# Going Forward

Here’s what happens in flight when a pilot wants to control the forward track of his helicopter, for example.

To move forward, the pilot would move the cyclic pitch control stick forward, causing the front pencil to drop down and the rear pencil to lift up. That would tip the hockey pucks, or in the real helicopter, the swash plates, forward. The upper swash plate, rotating on its bed of ball bearings, would also tilt forward, pushing its rear pencil up and pulling its front pencil down. In the example of forward flight, the left and right pencils would neither rise nor fall. They would only come into play if the pilot were moving the cyclic pitch control stick left or right.

To say it another way, when one of the rotor blades began to swing toward the rear of the helicopter, its “pitch link” that we’ve been representing with rotating pencils resting on the top puck would be pushed upward. That would cause the angle of the blade to increase, give the blade more lift, and cause it to rise. At the same time, the pitch link on the blade that was swinging toward the front would respond to the downward tilt in the swash plate, flattening the pitch of the blade. The blade would lose lift as a result and drop downward slightly.

Put it all together, and you have a rotor disc that tilts forward and a lift vector pointing in the same direction. The result is a helicopter moving forward.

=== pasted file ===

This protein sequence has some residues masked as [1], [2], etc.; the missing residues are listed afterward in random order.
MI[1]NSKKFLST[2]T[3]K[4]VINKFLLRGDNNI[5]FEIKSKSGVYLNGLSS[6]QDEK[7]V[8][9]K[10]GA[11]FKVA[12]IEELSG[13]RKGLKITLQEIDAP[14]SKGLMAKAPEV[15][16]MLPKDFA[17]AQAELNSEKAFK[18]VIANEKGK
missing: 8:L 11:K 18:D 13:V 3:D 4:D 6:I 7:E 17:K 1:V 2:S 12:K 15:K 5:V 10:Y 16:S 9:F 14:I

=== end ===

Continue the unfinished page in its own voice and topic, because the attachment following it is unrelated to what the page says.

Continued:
On Course In some models of helicopters, including some used by military pilots, only one bolt attaches the rotor blade assembly to the top of the main rotor shaft You can just imagine the dire conse­quences if that bolt fails, as it has on a few occasions. For that rea­son, pilots call it the “Jesus bolt" naming it after the next person you’re likely to see if it breaks.
 On Course Some helicopter designs combat torque by combining two main rotors spinning in opposite direc­tions. When the rotors spin in different directions, the torque created by one cancels the torque of the other. Because і there is no antitorque rotor, the foot pedals act as cyclic pitch controls. The addition of a sec­ond main rotor also boosts the amount of weight the helicopter can lift making the two-rotor design the perfect one for cargo helicopters.

The same principles apply to other directions as well. The helicopter’s ability to move backward or to slide sideways is one of its key attractions, and it is made possible by the cyclic pitch control.